UNHCR Goodwill Ambassador Angelina Jolie returned to the Syrian capital Damascus on 2 October, 2009 to meet Iraqi refugees two years after her last visit. The award-winning American actress, accompanied by her partner Brad Pitt, took the opportunity to urge the international community not to forget the hundreds of thousands of Iraqi refugees who remain in exile despite a relative improvement in the security situation in their homeland. Jolie said most Iraqi refugees cannot return to Iraq in view of the severe trauma they experienced there, the uncertainty linked to the coming Iraqi elections, the security issues and the lack of basic services. They will need continued support from the international community, she said. The Goodwill Ambassador visited the homes of two vulnerable Iraqi families in the Jaramana district of southern Damascus. She was particularly moved during a meeting with a woman from a religious minority who told Jolie how she was physically abused and her son tortured after being abducted earlier this year in Iraq and held for days. They decided to flee to Syria, which has been a generous host to refugees.

UNHCR Goodwill Ambassador Angelina Jolie meets Iraqi refugees in Syria

Syrian Refugees in Lebanon

As world concern grows over the plight of hundreds of thousands of displaced Syrians, including more than 200,000 refugees, UNHCR staff are working around the clock to provide vital assistance in neighbouring countries. At the political level, UN High Commissioner for Refugees António Guterres was due on Thursday (August 30) to address a closed UN Security Council session on Syria.

Large numbers have crossed into Lebanon to escape the violence in Syria. By the end of August, more than 53,000 Syrians across Lebanon had registered or received appointments to be registered. UNHCR's operations for Syrian refugees in Tripoli and the Bekaa Valley resumed on August 28 after being briefly suspended due to insecurity.

Many of the refugees are staying with host families in some of the poorest areas of Lebanon or in public buildings, including schools. This is a concern as the school year starts soon. UNHCR is urgently looking for alternative shelter. The majority of the people looking for safety in Lebanon are from Homs, Aleppo and Daraa and more than half are aged under 18. As the conflict in Syria continues, the situation of the displaced Syrians in Lebanon remains precarious.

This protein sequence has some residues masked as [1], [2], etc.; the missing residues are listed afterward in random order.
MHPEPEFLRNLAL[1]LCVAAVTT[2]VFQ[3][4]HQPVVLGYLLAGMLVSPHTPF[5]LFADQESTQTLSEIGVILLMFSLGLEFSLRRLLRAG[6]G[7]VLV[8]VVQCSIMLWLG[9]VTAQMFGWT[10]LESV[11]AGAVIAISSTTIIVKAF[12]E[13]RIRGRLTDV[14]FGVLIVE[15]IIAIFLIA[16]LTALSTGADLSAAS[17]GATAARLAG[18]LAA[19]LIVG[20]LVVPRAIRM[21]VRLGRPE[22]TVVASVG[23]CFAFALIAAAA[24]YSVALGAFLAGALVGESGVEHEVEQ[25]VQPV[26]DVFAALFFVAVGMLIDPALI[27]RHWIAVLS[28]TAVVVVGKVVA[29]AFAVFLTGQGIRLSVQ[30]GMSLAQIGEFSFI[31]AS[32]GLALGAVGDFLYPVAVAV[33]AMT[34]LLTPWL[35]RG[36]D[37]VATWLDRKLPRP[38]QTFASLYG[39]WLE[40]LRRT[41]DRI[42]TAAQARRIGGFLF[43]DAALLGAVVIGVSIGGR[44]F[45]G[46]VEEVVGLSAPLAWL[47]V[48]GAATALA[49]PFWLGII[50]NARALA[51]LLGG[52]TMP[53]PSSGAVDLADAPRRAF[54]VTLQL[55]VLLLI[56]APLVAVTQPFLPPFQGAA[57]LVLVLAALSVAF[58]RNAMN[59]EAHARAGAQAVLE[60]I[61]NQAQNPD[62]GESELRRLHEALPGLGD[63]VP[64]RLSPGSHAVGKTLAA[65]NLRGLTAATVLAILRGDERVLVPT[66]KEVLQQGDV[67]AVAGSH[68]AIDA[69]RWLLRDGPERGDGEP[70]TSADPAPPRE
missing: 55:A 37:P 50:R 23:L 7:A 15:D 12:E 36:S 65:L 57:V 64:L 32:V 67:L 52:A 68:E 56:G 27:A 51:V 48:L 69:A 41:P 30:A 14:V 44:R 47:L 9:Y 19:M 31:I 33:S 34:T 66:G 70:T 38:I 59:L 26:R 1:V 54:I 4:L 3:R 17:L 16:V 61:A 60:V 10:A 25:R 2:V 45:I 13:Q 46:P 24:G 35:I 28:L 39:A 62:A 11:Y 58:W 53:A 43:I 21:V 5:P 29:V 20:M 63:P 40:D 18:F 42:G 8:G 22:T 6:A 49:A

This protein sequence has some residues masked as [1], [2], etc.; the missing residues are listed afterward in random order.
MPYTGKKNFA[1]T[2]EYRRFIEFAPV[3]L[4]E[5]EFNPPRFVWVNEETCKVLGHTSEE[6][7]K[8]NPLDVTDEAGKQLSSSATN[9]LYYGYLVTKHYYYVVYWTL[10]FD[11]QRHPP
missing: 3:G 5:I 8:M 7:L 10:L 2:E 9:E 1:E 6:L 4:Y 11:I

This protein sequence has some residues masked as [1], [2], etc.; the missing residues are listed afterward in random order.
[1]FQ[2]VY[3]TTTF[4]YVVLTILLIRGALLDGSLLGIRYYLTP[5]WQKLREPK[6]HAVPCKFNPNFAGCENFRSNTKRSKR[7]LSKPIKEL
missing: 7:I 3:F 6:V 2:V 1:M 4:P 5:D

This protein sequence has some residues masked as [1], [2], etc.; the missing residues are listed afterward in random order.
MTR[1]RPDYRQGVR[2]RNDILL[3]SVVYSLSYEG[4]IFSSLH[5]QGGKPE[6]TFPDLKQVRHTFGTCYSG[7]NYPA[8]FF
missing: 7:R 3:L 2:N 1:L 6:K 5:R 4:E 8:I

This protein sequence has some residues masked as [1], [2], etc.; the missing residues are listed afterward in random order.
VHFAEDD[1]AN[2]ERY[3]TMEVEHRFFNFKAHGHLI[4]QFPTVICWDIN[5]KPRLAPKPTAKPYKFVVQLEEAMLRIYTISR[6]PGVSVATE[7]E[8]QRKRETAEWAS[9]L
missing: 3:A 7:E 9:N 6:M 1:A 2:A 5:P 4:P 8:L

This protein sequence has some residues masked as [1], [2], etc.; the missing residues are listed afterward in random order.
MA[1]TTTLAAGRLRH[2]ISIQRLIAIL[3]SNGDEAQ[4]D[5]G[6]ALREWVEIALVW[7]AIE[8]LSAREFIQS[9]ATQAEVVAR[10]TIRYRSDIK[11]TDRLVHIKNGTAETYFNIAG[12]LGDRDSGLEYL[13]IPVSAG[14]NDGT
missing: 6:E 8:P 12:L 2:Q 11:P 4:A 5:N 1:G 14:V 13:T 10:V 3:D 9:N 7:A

Syrian Refugees in Lebanon

Turkish Camps Provide Shelter to 90,000 Syrian Refugees

By mid-September, more than 200,000 Syrian refugees had crossed the border into Turkey. UNHCR estimates that half of them are children, and many have seen their homes destroyed in the conflict before fleeing to the border and safety.

The Turkish authorities have responded by building well-organized refugee camps along southern Turkey's border with Syria. These have assisted 120,000 refugees since the crisis conflict erupted in Syria. There are currently 12 camps hosting 90,000 refugees, while four more are under construction. The government has spent approximately US$300 million to date, and it continues to manage the camps and provide food and medical services.

The UN refugee agency has provided the Turkish government with tents, blankets and kitchen sets for distribution to the refugees. UNHCR also provides advice and guidelines, while staff from the organization monitor voluntary repatriation of refugees.

Most of the refugees crossing into Turkey come from areas of northern Syria, including the city of Aleppo. Some initially stayed in schools or other public buildings, but they have since been moved into the camps, where families live in tents or container homes and all basic services are available.

Turkish Camps Provide Shelter to 90,000 Syrian Refugees

Switzerland: UNHCR Finding Pathways for Syrian RefugeesPlay video

Switzerland: UNHCR Finding Pathways for Syrian Refugees

In the pursuit of innovative ways to help Syrian refugees, a conference in Geneva considers proposals for other pathways such as humanitarian admission, scholarships, family reunification and labour mobility.
Syria: Hope Returns to Baba AmrPlay video

Syria: Hope Returns to Baba Amr

Twelve out of 36 neighbourhoods in the city of Homs are in desperate need of reconstruction. One of them is Baba Amr, where clashes in 2011-2012 uprooted some 80,000 people. Four years on, returning residents and Syrians displaced from other parts of the country are coming together to rebuild the area.
Syria: Heading Home to RuinsPlay video

Syria: Heading Home to Ruins

Nearly half a million residents from Homs and surrounding areas have been displaced by heavy fighting, some multiple times within Syria, while others have fled abroad. One of the biggest challenges facing returnees, is rebuilding their homes in the rubble of old Homs and Hamediyeh.